Blood Oxygen Sensing (SpO2) is now available to Oura Ring Gen3 members. This means your Oura Ring is able to analyze and report two key insights: your Average Blood Oxygen and your Breathing Regularity while you sleep. While the Average Blood Oxygen feature measures the percentage of oxygen in your blood, the Breathing Regularity feature can detect unusual breathing patterns throughout the night.
“By continuously tracking and quantifying changes in blood oxygen levels in addition to heart rate, heart rate variability, breathing rate, temperature, and movement, the Oura Ring will now be able to provide a more comprehensive assessment of sleep health and physiology,” says Shyamal Patel, Ph.D., Head of Science at Oura. “Building this feature took a lot of creativity, innovation, and hard work from Oura’s R&D teams for more than a year, and we are thrilled to put it in the hands of our members.”
What Does Blood Oxygen Sensing (SpO2) Measure?
SpO2 detects the level of oxygen in your blood. As you may already know, oxygen is essential for our entire body. “When we breathe, oxygen travels into the lungs, then into the bloodstream,” says sleep researcher Rebecca Robbins, Ph.D., Oura advisor. “The entire body needs oxygen to function properly.”
Typically, healthy blood oxygen levels are between 95% and 100%. (Check with your doctor to confirm what ranges are healthy for you.) “If your oxygen levels are typically above 95%, this is a metric you probably don’t need to be vigilant about checking daily,” says Robbins. “However, it can be illuminating if your levels are below 95%, and a sign to speak to your healthcare provider.”
What Causes Low Blood Oxygen Levels?
Some common causes of low blood oxygen levels include:
- Lack of environmental oxygen, such as at high altitudes
- Lung disease such as asthma
- Sleep apnea, a sleep disorder characterized by blockages in the throat
- Heart disease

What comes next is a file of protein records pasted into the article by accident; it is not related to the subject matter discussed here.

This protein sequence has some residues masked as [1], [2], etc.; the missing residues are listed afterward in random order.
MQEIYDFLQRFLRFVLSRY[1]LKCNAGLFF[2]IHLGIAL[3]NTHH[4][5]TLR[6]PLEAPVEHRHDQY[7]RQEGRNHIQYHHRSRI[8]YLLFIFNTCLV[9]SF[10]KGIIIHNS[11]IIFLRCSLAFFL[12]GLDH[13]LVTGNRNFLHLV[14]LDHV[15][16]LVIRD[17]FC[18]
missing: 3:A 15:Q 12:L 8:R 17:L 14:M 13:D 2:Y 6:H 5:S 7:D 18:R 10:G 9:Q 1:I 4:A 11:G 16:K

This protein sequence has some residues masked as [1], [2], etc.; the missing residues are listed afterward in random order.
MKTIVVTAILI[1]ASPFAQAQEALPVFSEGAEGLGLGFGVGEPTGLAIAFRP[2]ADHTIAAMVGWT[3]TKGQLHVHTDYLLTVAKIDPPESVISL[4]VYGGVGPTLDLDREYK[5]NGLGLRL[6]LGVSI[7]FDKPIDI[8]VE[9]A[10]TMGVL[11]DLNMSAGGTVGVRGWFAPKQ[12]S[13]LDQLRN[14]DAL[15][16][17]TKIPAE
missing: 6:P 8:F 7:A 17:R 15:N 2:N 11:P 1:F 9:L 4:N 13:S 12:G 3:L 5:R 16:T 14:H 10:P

- Certain medications
- Alcohol use
Robbins notes: “If you see lower-than-usual levels of blood oxygen, it could suggest that your circulatory system and/or lungs are not working properly, which could lead to health complications if not addressed.” Note that metrics provided by your Oura Ring are not meant to diagnose any of these conditions, but rather provide helpful information that you can share with your healthcare provider.
How Oura Measures Blood Oxygen Levels
Your Oura Ring measures SpO2 by utilizing the red and infrared LED sensors added in the Oura Ring Gen3. The sensors shine red and infrared light into your finger and use the reflected light that bounces back to estimate how much oxygen is in your blood. Richly oxygenated blood reflects more red light than infrared light, while poorly oxygenated blood reflects more infrared light than red light.
Note that Average Blood Oxygen and Breathing Regularity are measured during sleep periods longer than three hours.
How to Improve Blood Oxygen Levels
Using your Oura Ring to track your Average Blood Oxygen (SpO2) can empower you to improve your levels over time by picking up healthy lifestyle behaviors, like regular walks outdoors and breathing exercises, Robbins says. Here are a few tips to improve your blood oxygen levels: